Along with skeletal muscle, increased SOCS3 expression can also induce insulin resistance in the liver. When the HepG2 cells (human liver cell line) and primary hepatocytes were treated first with IL-6 and then insulin, SOCS3 expression increased, and tyrosine phosphorylation of IRS-1 and IRS-2 were decreased, but the phosphorylation of IR did not differ [45,46]. Similar to skeletal muscle, it was found that SOCS3 co-immunoprecipitated with the β subunit of IR in liver lysates, and these findings suggest that SOCS3 attenuates insulin signaling by inhibiting IR/IRS binding in the liver [36]. Increased SOCS3 suppressed IRS-1 association with the p85 subunit of PI3 kinase, and attenuated Akt phosphorylation [39,45,46]. When treated with antisense oligonucleotides against SOCS3, the phosphorylation of both IRS-1 and IRS-2 was restored, and the activity of PI3 kinase and Akt was improved [39]. In a Lipopolysaccharide (LPS) model for sepsis, SOCS3 protein expression was increased in the liver, which resulted in a drastic decrease in IRS-1 and IRS-2 phosphorylation in response to insulin. Furthermore, insulin stimulated PI3 kinase and Akt activity were both significantly decreased [36]. However, in contrast to other studies, IR phosphorylation was decreased in the mice that were treated with LPS. It should be noted that LPS injection simulates endotoxemia in the liver tissue, and this is a severe model of systemic inflammation compared to chronic low-grade inflammation. This may account for discrepancies in results between studies using these different models of inflammation.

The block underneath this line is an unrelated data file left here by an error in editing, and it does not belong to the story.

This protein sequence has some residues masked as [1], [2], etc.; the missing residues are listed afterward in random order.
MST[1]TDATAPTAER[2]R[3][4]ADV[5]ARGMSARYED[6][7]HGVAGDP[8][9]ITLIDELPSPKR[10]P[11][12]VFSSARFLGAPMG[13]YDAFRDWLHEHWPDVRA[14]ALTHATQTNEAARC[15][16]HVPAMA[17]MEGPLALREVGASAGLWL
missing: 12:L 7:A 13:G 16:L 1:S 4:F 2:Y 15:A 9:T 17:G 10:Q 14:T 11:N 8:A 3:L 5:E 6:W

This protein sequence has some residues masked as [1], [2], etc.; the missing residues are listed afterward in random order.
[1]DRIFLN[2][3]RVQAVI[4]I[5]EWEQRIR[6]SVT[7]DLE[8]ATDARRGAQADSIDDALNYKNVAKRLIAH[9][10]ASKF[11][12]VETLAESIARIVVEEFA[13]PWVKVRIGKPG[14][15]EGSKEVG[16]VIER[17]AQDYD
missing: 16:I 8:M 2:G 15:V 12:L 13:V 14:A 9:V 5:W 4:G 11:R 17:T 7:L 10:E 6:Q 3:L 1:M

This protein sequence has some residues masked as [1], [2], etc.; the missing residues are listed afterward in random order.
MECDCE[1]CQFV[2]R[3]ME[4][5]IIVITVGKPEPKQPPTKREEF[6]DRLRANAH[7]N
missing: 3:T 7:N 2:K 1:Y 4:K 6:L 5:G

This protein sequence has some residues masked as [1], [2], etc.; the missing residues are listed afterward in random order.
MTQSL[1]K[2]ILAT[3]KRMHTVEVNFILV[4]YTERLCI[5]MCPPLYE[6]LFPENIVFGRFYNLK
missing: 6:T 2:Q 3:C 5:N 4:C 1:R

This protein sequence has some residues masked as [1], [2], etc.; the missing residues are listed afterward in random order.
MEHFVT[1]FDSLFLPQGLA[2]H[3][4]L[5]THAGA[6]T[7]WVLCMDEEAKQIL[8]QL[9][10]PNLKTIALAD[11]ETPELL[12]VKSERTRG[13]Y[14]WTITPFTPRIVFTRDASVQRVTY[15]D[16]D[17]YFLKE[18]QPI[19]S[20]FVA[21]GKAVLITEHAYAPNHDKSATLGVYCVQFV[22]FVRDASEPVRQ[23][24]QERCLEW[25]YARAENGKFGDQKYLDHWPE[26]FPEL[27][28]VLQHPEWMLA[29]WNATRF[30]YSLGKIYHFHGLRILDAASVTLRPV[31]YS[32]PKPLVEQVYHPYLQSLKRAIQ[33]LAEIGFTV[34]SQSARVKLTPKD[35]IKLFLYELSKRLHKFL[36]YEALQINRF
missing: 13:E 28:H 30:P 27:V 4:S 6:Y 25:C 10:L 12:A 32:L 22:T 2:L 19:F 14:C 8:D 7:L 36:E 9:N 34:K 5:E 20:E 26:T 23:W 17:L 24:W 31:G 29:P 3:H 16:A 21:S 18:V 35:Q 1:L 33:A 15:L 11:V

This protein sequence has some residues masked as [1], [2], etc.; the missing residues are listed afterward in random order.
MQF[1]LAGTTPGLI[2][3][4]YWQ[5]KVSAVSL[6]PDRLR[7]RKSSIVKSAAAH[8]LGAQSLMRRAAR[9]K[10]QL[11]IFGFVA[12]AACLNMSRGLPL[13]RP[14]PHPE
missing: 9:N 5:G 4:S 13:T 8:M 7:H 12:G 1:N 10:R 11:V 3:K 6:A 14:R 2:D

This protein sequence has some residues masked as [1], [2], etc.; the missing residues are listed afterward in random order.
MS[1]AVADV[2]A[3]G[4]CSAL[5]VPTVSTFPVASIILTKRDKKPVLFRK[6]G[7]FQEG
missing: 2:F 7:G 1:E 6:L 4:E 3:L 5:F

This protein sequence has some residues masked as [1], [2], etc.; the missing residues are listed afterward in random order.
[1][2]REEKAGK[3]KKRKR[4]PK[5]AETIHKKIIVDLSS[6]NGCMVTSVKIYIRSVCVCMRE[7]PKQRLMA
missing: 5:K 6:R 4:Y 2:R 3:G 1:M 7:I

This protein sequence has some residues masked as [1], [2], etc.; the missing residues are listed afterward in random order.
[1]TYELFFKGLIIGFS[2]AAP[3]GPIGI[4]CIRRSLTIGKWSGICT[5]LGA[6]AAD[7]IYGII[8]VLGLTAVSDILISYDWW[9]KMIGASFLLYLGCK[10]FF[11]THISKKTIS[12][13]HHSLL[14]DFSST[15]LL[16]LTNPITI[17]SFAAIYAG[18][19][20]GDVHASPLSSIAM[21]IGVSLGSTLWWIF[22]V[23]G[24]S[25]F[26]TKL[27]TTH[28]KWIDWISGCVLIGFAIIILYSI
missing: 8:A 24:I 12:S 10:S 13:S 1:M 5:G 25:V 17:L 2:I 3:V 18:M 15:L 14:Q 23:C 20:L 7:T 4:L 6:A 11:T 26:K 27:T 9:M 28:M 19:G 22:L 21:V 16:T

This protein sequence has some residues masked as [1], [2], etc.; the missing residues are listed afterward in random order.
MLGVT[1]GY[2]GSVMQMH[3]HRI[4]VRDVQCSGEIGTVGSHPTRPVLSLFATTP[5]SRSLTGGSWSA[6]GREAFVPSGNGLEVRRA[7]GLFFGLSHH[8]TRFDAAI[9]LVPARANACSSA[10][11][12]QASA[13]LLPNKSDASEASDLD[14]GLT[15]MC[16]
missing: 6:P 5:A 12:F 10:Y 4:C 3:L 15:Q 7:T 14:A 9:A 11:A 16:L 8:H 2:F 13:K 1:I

In addition to decreased tyrosine phosphorylation of IRS-1 and IRS-2, SOCS has also been shown to mediate the degradation of these proteins. Adenoviral mediated expression of SOCS1 in liver lysates resulted in reduced levels of IRS-1 and IRS-2 proteins, and these levels returned to normal when SOCS1 was no longer detected [47]. SOCS proteins contain a highly conserved binding domain known as the SOCS box [30-32]. The SOCS box has an Elongin C binding motif that can form a complex with Elongin B [48]. This Elongin BC complex assembles an E3 ubiquitin ligase complex, which can degrade IRS-1 and IRS-2 proteins [49]. The deletion of SOCS box residues resulted in no reduction of IRS-1 and IRS-2 proteins levels when SOCS1 was expressed [47]. Although these results were only shown with SOCS1, the Elongin C binding motif is present in the SOCS box of both SOCS1 and SOCS3. Therefore, under certain circumstances degradation via the E3 ubiquitin ligase complex is a plausible explanation for the reduced IRS-1 and IRS-2 protein levels following SOCS3 expression [36].